AE Bookshelf: William Gibson

It’s hard to imagine we’ve made it five years without tackling the incredible oeuvre of William Gibson, the author we are so eager to claim as Canadian that we have forgiven his American birth. Gibson burst onto the scene in 1984 with Neuromancer, the novel that launched a thousand terrible imitations (and a half dozen or so very good ones). Since then, he’s given us ten more novels, a wealth of short fiction, and a string of radically political non-fiction. So where to start?

It’s hard to imagine we’ve made it five years without tackling the incredible oeuvre of William Gibson, the author we are so eager to claim as Canadian that we have forgiven his American birth. Gibson burst onto the scene in 1984 with Neuromancer, the novel that launched a thousand terrible imitations (and a half dozen or so very good ones). Since then, he’s given us ten more novels, a wealth of short fiction, and a string of radically political non-fiction. So where to start?

I’m going to start at the end. Last year saw the publication of The Peripheral, Gibson’s latest novel. It was an incredible breath of fresh air, reminding us why we love Gibson in the first place: He is an absolute master of taking a spark of scientific what-if and building a world around it that feels entirely lived in, populated by people that feel like perfect noir archetypes while simultaneously being three (or more!) dimensional enough that we actually care about them. And he is a poet, to boot.

In The Peripheral, the germ of the idea is that in a distant future, technology has provided the ability to spin off parallel universes at will, branching off from any point in the past, with the catch that only information, not matter, can pass back and forth between worlds. In Gibson’s hands this becomes a brilliantly realized murder mystery spanning two separate dystopian futures and it fires on all cylinders from beginning to end.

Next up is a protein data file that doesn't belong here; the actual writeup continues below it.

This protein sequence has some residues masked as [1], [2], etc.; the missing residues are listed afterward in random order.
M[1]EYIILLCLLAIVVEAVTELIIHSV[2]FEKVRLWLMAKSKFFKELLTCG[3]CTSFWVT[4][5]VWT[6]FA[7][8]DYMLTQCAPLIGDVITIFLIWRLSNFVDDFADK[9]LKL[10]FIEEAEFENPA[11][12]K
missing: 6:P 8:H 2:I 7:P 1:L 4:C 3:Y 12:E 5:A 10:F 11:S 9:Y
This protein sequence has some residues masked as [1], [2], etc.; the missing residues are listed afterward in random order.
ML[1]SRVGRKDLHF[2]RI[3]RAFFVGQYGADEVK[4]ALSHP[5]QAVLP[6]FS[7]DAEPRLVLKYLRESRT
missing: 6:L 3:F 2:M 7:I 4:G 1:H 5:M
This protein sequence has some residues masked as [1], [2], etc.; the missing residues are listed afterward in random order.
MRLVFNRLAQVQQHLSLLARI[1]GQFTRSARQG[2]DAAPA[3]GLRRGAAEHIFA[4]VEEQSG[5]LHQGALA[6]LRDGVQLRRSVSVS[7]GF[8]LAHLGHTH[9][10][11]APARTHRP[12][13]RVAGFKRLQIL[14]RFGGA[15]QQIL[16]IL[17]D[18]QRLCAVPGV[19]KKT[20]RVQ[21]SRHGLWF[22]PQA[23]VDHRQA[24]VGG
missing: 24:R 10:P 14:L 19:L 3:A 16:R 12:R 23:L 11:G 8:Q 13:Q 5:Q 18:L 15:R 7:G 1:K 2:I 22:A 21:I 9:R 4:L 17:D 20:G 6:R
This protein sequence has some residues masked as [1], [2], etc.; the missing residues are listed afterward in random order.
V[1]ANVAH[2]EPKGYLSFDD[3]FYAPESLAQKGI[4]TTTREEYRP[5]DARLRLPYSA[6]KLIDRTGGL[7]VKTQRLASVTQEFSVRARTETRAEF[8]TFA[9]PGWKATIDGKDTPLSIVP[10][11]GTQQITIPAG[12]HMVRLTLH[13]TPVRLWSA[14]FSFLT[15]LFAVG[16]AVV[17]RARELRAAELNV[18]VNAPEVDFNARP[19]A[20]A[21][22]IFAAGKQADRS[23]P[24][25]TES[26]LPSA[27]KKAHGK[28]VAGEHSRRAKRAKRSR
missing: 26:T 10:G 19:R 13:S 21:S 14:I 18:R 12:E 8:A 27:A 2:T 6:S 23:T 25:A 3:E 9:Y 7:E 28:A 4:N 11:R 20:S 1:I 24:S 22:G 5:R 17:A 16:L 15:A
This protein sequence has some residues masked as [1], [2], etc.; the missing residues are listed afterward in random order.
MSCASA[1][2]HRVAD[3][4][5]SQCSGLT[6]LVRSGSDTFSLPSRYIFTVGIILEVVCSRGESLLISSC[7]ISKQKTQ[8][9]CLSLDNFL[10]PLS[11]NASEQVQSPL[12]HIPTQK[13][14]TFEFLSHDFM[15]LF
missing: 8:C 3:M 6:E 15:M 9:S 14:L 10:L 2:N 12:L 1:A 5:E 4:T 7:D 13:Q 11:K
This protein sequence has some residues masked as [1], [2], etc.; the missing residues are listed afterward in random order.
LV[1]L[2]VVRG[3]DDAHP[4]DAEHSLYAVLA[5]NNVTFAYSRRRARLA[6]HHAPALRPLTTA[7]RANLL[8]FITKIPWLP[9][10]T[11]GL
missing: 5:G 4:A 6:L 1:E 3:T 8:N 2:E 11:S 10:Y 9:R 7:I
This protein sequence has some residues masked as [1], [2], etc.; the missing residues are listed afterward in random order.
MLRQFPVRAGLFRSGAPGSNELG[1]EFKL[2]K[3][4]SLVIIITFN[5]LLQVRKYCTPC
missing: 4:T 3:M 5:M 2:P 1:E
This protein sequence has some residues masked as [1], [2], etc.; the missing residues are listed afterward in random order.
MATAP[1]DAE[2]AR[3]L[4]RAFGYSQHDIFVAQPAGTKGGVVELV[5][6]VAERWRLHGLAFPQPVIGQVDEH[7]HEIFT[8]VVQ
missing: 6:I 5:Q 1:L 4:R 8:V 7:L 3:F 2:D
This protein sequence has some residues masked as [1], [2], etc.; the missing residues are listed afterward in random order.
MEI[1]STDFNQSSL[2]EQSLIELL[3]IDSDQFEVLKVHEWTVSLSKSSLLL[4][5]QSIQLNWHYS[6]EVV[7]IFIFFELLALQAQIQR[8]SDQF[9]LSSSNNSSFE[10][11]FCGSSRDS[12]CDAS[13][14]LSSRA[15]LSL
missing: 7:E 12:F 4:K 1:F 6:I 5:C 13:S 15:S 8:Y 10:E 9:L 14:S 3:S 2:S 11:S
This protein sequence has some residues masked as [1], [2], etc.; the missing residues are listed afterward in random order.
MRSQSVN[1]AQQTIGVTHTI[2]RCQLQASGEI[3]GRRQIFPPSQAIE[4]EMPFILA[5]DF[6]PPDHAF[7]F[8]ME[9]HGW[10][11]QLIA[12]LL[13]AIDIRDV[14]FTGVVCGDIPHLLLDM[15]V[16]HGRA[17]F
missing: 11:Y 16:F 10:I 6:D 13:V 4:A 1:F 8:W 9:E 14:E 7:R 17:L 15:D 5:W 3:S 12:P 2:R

What makes The Peripheral so welcome, however, is a little bittersweet. It comes on the heels of a decade and a half with no new Gibsonian science fiction. Gibson’s three previous books, collectively known as the Blue Ant trilogy, were contemporary high-tech thrillers. Some critics have described them as science fiction set in the present (and, indeed, they are often shelved with the SF), but I can’t help but wonder how much of that is simply an indicator of how genre-defining Gibson’s earlier work had been. Because, in truth, the thing that most makes the Blue Ant books feel like science fiction is the way they remind you of Neuromancer.

I remember being excited when the first Blue Ant book, Pattern Recognition, came out in 2003. Despite being the editor of a science fiction magazine, my literary tastes extend well outside of the genre and I was eager to see what Gibson could do in this new arena. Unfortunately, the book just wasn’t very good and, even in retrospect, it’s sort of hard to put a finger on why. Somehow, Gibson’s picture of the present was harder to believe in than his fanciful futures. And the characters in the book, bizarrely, felt more like caricatures in their MA-1 Bomber Jackets and Levi’s than Neuromancer’s Molly Millions did in her mirrored eye socket implants and retractable claws.

The latter two books in the trilogy — Spook Country and Zero History — are quite a bit better than Pattern Recognition, but they still end up just feeling, well, competent. And Gibson is so much more than simply competent. Let us swing back around to the beginning and consider, seven years prior to Neuromancer, Gibson’s first published short story: Fragments of a Hologram Rose. In two thousand words, this story paints a world with such perfectly efficient strokes that the city and the desperation appear from the page with the effortless magic of happy little trees in a Bob Ross Painting.

The audio input is white sound – the no-sound of the first dark sea.

This is the bold and uncompromising future poetry we came to William Gibson for in the eighties when he gave us the Sprawl trilogy. It’s what we came back for in the nineties when he gave us the Bridge trilogy. And I’m once again looking forward to returning to that well for more now that The Peripheral has proven it to be still clear and deep.

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